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What the frack?

April 8, 2010
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The rush for “alternate” sources of energy is on, and it seems no one is safe.   State geologists have discovered that beneath the triangle lie vast deposits of natural gas in a narrow band of prehistoric geological formations, enough to apparently serve the state’s entire energy needs for up to 40 years.  This energy doesn’t come without a cost, however, as the process used to extract the fossil fuel is intensive and loosely regulated, involved injecting massive amounts of water into the ground to break up the shale within which holds the sweet sweet gas.  This process, called hydraulic fracturing or fracking, is a recently developed process that has made gas deposits previously thought to be too difficult to access accessible.  The process is not without issues, however.

The water injected into the ground usually contains chemicals that are known carcinogens and that contain heavy metals.  How much is not known as the mining companies are not required to disclose specifically what additives are used.  In fact, hydraulic fracturing is scarcely regulated by the EPA at all, thanks to a study undertaken by the notoriously industry friendly EPA of the Bush Administration.  This toxic mixture can then get into the ground water supply affecting the people of the triangle.

That’s troubling enough, but more concerning for this part of the country is that millions of gallons of water will have to be put aside in a region that is already susceptible to harsh droughts.  Most of North Carolina suffered severely during a drought in 2007 that left the city of Raleigh with less than 100 days of water remaining before finally breaking.  It’s difficult to consider what would have happened if that water was being siphoned off to shoot into the ground for gas retrieval.  It seems fairly obvious that the two commodities are not always going to be compatible, and very difficult decisions will have to be made down the line should natural gas mining come to North Carolina.  It’s sort of shocking that more state officials let the money blind them to this fact.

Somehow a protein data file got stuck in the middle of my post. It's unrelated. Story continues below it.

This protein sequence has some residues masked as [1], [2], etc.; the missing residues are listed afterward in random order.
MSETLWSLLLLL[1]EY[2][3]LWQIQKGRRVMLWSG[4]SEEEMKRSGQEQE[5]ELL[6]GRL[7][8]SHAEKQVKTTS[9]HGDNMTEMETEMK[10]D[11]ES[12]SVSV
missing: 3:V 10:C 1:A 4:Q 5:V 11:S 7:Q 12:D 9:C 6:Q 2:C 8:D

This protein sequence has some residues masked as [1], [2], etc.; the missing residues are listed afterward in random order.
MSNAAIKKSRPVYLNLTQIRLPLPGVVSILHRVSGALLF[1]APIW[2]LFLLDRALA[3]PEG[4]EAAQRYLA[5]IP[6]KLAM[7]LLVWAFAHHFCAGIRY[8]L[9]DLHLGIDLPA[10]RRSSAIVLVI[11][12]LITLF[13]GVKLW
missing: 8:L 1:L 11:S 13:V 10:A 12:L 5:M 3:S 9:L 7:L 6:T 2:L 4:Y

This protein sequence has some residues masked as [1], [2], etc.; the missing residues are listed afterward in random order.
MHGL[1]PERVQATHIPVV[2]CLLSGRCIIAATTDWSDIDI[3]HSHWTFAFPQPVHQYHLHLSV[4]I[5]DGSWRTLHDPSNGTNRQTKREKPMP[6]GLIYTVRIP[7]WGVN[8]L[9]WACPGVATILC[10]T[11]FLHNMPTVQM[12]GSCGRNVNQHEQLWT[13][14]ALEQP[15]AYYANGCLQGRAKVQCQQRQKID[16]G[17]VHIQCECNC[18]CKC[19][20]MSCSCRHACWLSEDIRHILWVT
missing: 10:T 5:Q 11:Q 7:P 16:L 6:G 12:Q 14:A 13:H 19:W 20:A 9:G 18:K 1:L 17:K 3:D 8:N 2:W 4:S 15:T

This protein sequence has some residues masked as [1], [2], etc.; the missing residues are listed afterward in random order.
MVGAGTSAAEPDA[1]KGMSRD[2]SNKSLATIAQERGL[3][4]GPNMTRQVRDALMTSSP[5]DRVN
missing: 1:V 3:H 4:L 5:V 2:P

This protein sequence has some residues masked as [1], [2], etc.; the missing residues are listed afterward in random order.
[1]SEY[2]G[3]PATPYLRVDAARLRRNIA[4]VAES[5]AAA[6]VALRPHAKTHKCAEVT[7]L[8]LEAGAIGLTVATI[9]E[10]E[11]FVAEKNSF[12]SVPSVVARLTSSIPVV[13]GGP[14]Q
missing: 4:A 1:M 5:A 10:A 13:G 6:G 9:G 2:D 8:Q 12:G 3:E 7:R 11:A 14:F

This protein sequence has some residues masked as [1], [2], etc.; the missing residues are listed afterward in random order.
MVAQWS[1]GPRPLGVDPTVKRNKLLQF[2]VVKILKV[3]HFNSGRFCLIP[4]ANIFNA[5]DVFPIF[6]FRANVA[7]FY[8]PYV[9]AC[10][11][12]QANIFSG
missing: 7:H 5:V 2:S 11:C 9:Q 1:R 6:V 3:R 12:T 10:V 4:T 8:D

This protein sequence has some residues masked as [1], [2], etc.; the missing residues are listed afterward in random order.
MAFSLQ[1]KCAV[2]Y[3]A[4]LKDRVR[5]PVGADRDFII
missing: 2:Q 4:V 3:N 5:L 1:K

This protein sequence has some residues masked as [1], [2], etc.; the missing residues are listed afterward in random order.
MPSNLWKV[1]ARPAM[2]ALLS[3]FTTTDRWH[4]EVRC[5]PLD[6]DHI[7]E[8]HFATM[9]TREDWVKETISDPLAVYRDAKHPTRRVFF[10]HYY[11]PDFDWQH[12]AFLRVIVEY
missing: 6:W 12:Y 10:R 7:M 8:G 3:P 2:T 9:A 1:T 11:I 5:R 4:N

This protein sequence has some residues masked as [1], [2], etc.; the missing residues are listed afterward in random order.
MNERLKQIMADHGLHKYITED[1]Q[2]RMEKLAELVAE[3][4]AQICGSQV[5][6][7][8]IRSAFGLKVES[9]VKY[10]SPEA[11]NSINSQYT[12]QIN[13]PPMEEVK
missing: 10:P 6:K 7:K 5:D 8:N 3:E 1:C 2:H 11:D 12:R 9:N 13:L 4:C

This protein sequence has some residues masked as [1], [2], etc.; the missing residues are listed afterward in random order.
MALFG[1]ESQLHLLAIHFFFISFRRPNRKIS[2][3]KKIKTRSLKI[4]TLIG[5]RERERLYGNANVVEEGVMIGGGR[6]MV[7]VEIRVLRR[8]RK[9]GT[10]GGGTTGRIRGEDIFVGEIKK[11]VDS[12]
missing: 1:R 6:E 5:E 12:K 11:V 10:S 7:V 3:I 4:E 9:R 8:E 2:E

Currently, North Carolina state law doesn’t allow hydraulic fracturing and there’s no evidence that extraction companies are lobbying state legislators to change that yet.  This has slowed the rush to North Carolina, and allowed environmental interests to rally.  At the very least, repeal of the current bans should include regulations that require the mining operations to disclose the chemicals they use.  The new EPA is currently reviewing policies on hydrofracking to assess the affects on drinking water, a review that’s been a long time coming.

So is natural gas development coming to North Carolina? I certainly hope not.  The intensive and toxic process in an area of such high population density seems fraught with risk to me.  This area of development contains nearly 1.5 million people in a region already having trouble dealing with the consequences of such a large population.  This is a terrible idea.  But given the insatiable thirst for fossil fuels, it may only be a matter of time.

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4 Comments
  1. April 8, 2010 7:56 am

    “It may only be a matter of time.”

    Sigh.
    I agree. It will be done. The only positive thing time can bring is a more environment friendly – or rather less dangerous – technique.

  2. April 8, 2010 4:08 pm

    Holy man, no one is safe! It’s a huge (meaning HUGE) issue right now in my hometown, region, and state, and it’s something to be extremely worried about. I’ve been educating myself over the past year and it is frightening what “they” want to do — not to mention the number of folks with dollar signs in their eyes who want to let them!

    Good luck. I’ll be updating what’s going on around here — poisoning the water supply is only one concern.
    -Mike

  3. April 8, 2010 4:17 pm

    Its a big issue in NY for the same exact reasons. Thankfully NYS Government is so messed up, it will take years for the proper permits before the first jet of water hits the ground. By then, hopefully people will wake up and see how dangerous this stuff is.

  4. Nate permalink*
    April 8, 2010 5:04 pm

    @Jochen- Sadly, when big mining finds something it wants, it gets it eventually.

    @Mike- Yeah, I thought of you when I read this considering what we talked about in Massachusetts. I look forward to hearing about your experiences.

    @Will- Drilling in NC is still a ways off, I think. They would have to change the law banning hydrofracking which would require a lot of political will. But the fact that they’re even considering it is scary.

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